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RESEARCH & APPLICATIONS | Building Materials





Protective Role of BioGeometry Against Indoor Pollutants of Some

Egyptian Building Materials in Adult Male Rats


Nevin E. Sharaf, Mohamed 1 2 Samir El-Sawy, 2Fateheya M. Metwally,

3Zakaria El-Khayat and 4Abdel-Razik Farag

1Environmental and Occupational Medicine Department,

National Research Centre, Dokki, Giza, Egypt

2Department of Architecture, Faculty of Engineering, Misr International University Cairo, Egypt

3Department of Biochemistry, National Research Centre, Dokki, Giza, Egypt

4Department of Pathology, National Research Centre, Dokki, Giza, Egypt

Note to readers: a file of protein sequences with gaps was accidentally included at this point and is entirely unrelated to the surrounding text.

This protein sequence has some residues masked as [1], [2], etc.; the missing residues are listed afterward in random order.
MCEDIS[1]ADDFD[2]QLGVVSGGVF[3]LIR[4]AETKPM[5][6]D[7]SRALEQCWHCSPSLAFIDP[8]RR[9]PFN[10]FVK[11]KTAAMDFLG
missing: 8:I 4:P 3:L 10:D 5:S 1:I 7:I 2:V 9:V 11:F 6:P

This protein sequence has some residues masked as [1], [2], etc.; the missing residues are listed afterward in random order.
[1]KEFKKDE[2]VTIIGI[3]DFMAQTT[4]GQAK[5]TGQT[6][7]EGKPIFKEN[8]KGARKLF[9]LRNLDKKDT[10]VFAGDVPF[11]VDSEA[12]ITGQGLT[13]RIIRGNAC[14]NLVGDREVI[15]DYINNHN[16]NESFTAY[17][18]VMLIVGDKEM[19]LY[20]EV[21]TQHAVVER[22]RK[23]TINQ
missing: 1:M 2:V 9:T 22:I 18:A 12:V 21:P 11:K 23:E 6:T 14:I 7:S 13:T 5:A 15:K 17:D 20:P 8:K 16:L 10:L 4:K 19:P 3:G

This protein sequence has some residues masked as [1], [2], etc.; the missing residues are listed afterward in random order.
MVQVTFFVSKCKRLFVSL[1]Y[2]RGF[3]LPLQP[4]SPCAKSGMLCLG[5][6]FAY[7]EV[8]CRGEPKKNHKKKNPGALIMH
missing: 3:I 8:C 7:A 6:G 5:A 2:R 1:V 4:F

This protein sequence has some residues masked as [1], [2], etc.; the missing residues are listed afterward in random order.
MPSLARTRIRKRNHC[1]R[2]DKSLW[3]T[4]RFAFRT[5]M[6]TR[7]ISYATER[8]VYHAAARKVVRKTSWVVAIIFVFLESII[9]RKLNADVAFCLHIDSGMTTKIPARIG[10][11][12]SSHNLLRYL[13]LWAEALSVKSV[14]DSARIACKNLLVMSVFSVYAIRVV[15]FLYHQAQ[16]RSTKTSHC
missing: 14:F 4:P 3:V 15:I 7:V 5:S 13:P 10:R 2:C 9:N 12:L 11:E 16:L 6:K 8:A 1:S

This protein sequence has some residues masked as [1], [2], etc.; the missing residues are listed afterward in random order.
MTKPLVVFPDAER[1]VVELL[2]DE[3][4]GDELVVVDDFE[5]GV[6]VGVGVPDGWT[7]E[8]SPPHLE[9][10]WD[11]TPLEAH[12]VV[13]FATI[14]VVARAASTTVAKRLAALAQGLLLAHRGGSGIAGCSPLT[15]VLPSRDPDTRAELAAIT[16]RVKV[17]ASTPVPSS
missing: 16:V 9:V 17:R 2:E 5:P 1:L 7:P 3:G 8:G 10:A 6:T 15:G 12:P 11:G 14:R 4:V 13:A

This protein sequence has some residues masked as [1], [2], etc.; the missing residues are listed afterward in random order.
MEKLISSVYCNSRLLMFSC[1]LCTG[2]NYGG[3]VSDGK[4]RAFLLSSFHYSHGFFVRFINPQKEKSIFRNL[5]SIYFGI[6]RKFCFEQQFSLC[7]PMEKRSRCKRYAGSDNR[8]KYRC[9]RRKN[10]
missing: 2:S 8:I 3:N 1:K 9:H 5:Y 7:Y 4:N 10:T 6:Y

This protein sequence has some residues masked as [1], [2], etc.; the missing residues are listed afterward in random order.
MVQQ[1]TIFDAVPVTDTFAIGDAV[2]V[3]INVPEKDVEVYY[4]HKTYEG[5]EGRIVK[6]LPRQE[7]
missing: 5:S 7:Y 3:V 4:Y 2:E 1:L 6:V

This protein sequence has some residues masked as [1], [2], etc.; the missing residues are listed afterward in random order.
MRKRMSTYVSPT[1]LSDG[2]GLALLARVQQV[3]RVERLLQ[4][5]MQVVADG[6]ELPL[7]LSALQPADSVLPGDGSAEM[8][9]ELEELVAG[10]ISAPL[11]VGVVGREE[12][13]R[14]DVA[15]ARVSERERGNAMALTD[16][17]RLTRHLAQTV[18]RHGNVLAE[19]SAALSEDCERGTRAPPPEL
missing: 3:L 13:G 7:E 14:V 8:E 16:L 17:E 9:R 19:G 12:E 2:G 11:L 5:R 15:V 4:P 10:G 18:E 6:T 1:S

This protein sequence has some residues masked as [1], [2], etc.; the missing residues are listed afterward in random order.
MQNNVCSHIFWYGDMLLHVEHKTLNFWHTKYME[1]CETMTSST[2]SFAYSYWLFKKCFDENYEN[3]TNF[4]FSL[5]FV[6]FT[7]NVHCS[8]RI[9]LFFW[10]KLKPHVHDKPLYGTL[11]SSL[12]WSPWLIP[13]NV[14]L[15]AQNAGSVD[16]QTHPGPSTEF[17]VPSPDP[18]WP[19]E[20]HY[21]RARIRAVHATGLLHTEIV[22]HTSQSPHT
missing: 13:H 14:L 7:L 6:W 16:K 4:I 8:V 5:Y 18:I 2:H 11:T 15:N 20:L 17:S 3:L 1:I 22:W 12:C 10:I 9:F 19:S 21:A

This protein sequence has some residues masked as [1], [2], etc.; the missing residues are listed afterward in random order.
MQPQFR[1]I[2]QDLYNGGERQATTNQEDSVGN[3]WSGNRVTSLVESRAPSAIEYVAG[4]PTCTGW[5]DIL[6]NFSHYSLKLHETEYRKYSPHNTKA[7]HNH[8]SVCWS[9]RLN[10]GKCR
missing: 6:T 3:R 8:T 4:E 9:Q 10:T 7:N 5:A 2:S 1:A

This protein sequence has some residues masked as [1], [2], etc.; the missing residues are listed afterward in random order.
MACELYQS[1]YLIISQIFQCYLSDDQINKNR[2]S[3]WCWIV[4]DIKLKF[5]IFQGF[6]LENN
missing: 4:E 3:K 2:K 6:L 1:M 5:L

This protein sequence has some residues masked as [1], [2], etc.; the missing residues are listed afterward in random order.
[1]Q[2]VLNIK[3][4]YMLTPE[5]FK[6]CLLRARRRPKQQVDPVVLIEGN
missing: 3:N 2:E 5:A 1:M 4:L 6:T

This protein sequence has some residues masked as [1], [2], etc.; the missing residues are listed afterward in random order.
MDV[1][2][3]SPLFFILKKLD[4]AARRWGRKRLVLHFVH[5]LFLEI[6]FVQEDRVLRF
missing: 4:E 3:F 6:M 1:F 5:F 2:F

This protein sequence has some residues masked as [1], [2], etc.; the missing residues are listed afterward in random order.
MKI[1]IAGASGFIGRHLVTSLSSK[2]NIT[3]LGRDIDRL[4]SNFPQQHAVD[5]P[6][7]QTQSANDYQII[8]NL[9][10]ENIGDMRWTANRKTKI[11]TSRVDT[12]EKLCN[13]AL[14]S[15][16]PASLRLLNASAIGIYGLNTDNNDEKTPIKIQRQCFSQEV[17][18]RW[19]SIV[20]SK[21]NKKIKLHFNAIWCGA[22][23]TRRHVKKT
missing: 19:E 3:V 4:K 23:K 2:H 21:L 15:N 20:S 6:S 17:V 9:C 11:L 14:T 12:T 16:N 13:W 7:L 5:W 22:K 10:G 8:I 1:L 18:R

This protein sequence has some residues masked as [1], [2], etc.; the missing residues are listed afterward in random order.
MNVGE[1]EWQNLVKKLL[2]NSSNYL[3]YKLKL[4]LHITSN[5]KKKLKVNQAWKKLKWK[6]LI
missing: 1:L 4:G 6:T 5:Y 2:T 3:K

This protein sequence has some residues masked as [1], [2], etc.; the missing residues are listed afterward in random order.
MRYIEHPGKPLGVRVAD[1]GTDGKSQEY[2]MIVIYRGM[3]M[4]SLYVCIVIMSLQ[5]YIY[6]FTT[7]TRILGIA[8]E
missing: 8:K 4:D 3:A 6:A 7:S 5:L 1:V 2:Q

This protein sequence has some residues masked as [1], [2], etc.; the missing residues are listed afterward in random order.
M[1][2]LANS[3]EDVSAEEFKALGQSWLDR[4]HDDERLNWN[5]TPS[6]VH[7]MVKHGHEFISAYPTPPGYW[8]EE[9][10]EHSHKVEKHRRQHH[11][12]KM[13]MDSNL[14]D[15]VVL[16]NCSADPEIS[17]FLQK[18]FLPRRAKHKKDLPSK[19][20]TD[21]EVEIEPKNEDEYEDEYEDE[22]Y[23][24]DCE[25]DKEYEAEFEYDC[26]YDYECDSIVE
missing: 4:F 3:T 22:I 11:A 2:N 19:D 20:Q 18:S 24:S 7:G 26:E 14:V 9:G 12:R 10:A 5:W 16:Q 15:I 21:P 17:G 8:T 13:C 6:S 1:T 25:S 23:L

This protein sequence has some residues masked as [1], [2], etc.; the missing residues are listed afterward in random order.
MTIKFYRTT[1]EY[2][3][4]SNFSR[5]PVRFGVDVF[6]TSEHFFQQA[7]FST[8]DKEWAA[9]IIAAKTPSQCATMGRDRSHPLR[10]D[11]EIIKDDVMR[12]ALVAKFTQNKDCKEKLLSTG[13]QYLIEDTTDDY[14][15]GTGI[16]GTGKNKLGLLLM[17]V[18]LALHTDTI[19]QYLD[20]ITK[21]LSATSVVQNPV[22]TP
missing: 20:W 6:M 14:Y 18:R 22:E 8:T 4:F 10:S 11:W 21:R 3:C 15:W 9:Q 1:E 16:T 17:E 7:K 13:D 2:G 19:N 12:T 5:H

Abstract: Good buildings should satisfy principles of durability, utility and beauty. Recently, to be sustainable to the surrounding environment, to be healthier to their occupants and lately to be able to heal and harmonize the negative energy fields created by modern technology. The significance of indoor climate for health and comfort has been emphasized, as people spend about 90% of their time indoors, especially the children and elders. The number of complaints about the quality of indoor air has increased. These complaints have been coined with the term Sick Building Syndrome. Complaints are likely related to the increased use of variety of materials in building, furnishing, with decreased ventilation inside homes. BioGeometry is one of the new energy quality sciences that emerged in architecture as a response to the hazards of modern technology. Based on physics of quality, the revolutionary science of bioGeometry uses the energy principles of geometric form to introduce natural balance to the different energy-qualities found in any living system. This study was done to assess the health effects resulted from housing of adult male rats in buildings with microclimate, which are termed "sick buildings" due to accumulation of various chemicals, organic substances and others, in these buildings and to study the effects of using biogeometric shapes, designed by bioGeometry principles, on reducing these harmful effects. The result of the present work revealed a protective role for the biogeometric shapes, in modulating the toxic and damaging effects of this microclimate on the lung, liver, kidney and thyroid tissues of the studied groups of rats. The mechanism by which these biogeometric shapes induce their effects could be attributed to the empowerment of the immune system and the support of self-healing. So, it is a form of protective energy balance that only indirectly affects the health and wellbeing.


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